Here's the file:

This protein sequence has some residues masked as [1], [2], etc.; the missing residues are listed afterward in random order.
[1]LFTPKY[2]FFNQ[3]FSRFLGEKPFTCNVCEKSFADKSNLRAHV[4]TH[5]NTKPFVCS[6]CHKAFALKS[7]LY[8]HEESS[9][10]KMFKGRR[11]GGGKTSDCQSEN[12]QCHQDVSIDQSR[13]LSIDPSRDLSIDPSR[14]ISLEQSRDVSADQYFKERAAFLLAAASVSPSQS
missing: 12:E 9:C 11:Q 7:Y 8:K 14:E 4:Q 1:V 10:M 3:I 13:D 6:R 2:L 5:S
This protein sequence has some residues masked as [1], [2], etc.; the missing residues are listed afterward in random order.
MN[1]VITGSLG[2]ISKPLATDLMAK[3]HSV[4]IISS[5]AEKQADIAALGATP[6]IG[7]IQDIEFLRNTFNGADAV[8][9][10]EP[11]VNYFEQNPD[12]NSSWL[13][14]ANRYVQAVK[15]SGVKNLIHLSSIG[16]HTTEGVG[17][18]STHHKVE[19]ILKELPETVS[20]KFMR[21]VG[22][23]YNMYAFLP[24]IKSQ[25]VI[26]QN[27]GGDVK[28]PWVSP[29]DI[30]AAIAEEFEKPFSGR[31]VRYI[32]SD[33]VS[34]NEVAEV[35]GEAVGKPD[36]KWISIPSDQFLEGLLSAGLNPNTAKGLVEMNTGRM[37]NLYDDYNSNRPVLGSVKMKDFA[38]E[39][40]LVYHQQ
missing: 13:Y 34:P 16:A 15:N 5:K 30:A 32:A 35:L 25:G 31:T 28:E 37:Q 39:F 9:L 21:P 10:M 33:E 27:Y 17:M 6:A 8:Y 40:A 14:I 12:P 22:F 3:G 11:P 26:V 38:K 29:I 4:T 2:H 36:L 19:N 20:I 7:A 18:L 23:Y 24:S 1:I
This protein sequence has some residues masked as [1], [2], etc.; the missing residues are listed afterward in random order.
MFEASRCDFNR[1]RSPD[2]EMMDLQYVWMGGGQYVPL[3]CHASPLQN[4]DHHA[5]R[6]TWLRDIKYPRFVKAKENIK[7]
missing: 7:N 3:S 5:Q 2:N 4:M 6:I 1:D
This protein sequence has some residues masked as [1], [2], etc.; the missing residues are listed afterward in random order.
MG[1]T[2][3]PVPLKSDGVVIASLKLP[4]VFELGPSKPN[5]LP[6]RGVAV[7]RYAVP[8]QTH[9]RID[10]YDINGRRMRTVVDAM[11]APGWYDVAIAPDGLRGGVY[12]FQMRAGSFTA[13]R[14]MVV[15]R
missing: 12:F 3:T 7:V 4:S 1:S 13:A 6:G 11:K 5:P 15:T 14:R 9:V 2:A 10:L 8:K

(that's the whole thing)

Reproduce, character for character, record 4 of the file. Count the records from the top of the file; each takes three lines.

This protein sequence has some residues masked as [1], [2], etc.; the missing residues are listed afterward in random order.
MG[1]T[2][3]PVPLKSDGVVIASLKLP[4]VFELGPSKPN[5]LP[6]RGVAV[7]RYAVP[8]QTH[9]RID[10]YDINGRRMRTVVDAM[11]APGWYDVAIAPDGLRGGVY[12]FQMRAGSFTA[13]R[14]MVV[15]R
missing: 12:F 3:T 7:V 4:S 1:S 13:A 6:G 11:K 5:P 15:T 14:R 9:V 2:A 10:L 8:K